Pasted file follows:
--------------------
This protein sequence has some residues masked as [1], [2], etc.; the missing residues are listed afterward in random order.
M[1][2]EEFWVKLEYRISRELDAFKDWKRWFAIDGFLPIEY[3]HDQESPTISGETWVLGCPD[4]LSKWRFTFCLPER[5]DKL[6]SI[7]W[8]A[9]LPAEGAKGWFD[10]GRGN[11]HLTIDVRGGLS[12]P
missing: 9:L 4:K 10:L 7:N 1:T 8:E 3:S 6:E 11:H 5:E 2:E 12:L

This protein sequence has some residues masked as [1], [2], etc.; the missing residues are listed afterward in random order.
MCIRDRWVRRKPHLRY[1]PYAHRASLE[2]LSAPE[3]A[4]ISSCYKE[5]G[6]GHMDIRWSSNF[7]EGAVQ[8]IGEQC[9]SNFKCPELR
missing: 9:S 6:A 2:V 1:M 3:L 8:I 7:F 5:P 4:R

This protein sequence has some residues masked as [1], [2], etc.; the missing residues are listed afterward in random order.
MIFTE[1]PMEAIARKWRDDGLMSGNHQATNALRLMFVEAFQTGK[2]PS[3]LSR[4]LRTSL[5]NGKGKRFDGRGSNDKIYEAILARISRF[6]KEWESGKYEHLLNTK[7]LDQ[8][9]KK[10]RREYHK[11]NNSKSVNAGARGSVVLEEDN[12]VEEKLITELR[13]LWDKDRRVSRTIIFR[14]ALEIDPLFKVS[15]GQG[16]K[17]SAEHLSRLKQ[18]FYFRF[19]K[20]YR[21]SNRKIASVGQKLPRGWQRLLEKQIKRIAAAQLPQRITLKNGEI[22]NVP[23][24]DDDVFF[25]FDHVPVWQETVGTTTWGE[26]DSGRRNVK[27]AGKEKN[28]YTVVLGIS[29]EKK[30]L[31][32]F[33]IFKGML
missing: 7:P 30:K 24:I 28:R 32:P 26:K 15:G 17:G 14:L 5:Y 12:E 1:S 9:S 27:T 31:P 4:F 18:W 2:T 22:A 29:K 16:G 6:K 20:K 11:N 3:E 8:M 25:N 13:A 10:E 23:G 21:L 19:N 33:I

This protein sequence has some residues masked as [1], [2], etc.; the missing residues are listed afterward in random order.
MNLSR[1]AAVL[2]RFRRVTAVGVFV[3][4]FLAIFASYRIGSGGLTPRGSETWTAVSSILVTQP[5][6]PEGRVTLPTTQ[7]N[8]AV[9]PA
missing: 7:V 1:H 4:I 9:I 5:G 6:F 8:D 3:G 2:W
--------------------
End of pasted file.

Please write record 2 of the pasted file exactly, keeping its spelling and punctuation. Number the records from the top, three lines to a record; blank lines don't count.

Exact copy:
This protein sequence has some residues masked as [1], [2], etc.; the missing residues are listed afterward in random order.
MCIRDRWVRRKPHLRY[1]PYAHRASLE[2]LSAPE[3]A[4]ISSCYKE[5]G[6]GHMDIRWSSNF[7]EGAVQ[8]IGEQC[9]SNFKCPELR
missing: 9:S 6:A 2:V 1:M 3:L 8:I 7:F 5:P 4:R